Zuma: Media tribunal 'to complement' self-regulation

The proposed media appeals tribunal is intended to “strengthen, complement and support the current self-regulatory institutions”, President Jacob Zuma said on Wednesday.

Replying to questions in the National Assembly, he said the African National Congress’s (ANC) resolution on a proposed media tribunal “promotes media freedom within the context of the human rights ethos” of the Constitution.

“It promotes the view that the right of freedom of expression should not be elevated above other equally important rights, especially the right to human dignity, which is also enshrined in the Constitution,” he said.

The intention was that the tribunal “would strengthen, complement and support the current self-regulatory institutions, such as the press ombudsman’s office”.

“It must be noted that this vibrant debate has resulted in a decision by the Press Council to review its constitution with a view to strengthening its self-regulatory mechanisms.”

However, whether the review was taking place or not, “we have put this one, our own, media appeals tribunal”, Zuma said.

Since the recent debate started, there had been more apologies from the media.

But when it reported about individuals, “you have huge headlines and a picture of the person”.

‘We are saying there must be a way to appeal’
However, when “they discovered their reporting was erroneous” and agreed to retract, “they don’t give the same equal weight”.

“The apology is somewhere hidden inside a small little thing. It’s not fair,” Zuma said.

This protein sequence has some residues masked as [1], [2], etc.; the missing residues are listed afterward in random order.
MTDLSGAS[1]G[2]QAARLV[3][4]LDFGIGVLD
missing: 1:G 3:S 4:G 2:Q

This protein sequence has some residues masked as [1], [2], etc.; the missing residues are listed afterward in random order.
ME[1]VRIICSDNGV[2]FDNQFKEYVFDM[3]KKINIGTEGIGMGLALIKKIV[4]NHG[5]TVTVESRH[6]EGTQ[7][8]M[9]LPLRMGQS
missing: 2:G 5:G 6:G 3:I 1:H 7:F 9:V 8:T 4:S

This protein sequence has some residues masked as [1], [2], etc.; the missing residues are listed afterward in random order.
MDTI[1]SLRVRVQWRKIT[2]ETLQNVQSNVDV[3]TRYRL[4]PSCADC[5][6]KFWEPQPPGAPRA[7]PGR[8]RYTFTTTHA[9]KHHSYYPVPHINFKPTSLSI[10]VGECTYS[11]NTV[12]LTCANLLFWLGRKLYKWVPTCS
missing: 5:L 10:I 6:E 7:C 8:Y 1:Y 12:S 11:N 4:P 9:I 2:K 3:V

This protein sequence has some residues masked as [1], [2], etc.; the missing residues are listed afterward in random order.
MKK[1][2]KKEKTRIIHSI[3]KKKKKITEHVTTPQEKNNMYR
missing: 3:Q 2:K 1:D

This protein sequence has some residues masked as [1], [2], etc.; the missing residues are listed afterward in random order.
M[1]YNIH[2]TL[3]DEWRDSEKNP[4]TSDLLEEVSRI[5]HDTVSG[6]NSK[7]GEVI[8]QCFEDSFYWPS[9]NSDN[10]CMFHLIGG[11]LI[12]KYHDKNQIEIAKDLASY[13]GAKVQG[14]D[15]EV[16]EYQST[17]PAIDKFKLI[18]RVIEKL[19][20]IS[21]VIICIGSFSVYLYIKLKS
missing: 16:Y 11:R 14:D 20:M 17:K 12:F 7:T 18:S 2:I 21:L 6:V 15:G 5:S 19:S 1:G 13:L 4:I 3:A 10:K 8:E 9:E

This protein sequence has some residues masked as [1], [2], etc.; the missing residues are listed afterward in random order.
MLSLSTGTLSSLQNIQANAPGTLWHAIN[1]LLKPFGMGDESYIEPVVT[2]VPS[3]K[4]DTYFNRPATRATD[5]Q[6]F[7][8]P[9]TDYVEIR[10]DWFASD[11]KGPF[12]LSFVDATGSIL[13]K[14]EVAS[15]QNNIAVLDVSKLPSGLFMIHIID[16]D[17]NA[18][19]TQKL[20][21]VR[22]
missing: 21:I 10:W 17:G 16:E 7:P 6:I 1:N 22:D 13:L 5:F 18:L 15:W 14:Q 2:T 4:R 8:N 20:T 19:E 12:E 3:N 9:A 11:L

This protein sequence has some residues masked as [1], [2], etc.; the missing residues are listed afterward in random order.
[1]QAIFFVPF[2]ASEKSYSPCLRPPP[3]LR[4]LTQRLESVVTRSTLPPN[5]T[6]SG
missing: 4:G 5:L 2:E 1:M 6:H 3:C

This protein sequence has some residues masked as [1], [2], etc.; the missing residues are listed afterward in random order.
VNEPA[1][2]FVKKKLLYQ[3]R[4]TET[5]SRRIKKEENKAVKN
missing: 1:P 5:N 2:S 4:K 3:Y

So far, the press ombudsman had “been able to ask the media to apologise, but the damage could be very big; you have got no recourse to that”.

If a citizen was not satisfied, there was no recourse.

“And we are saying there must be a way to appeal, and we are saying you must therefore establish this tribunal. It does not infringe on the freedom of the press.
It deals with the human rights of all citizens,” Zuma said.

“We are concerned because a lot of pain has been caused by how the media has been reporting [on] certain individuals in the country.”

The Inkatha Freedom Party’s Mario Oriani-Ambrosini said the debate on press freedom should not even be opened, as the solution lay in the law against defamation.

Zuma responded by saying many South Africans “are poor”.

“They can’t get a lawyer to go and defend themselves. What happens to them?”

The tribunal would be “able to act on their behalf”.

“So whether the Act is there, the practice is that many people can’t have lawyers to take the media, if they think they’re aggrieved, to court,” he said.—Sapa

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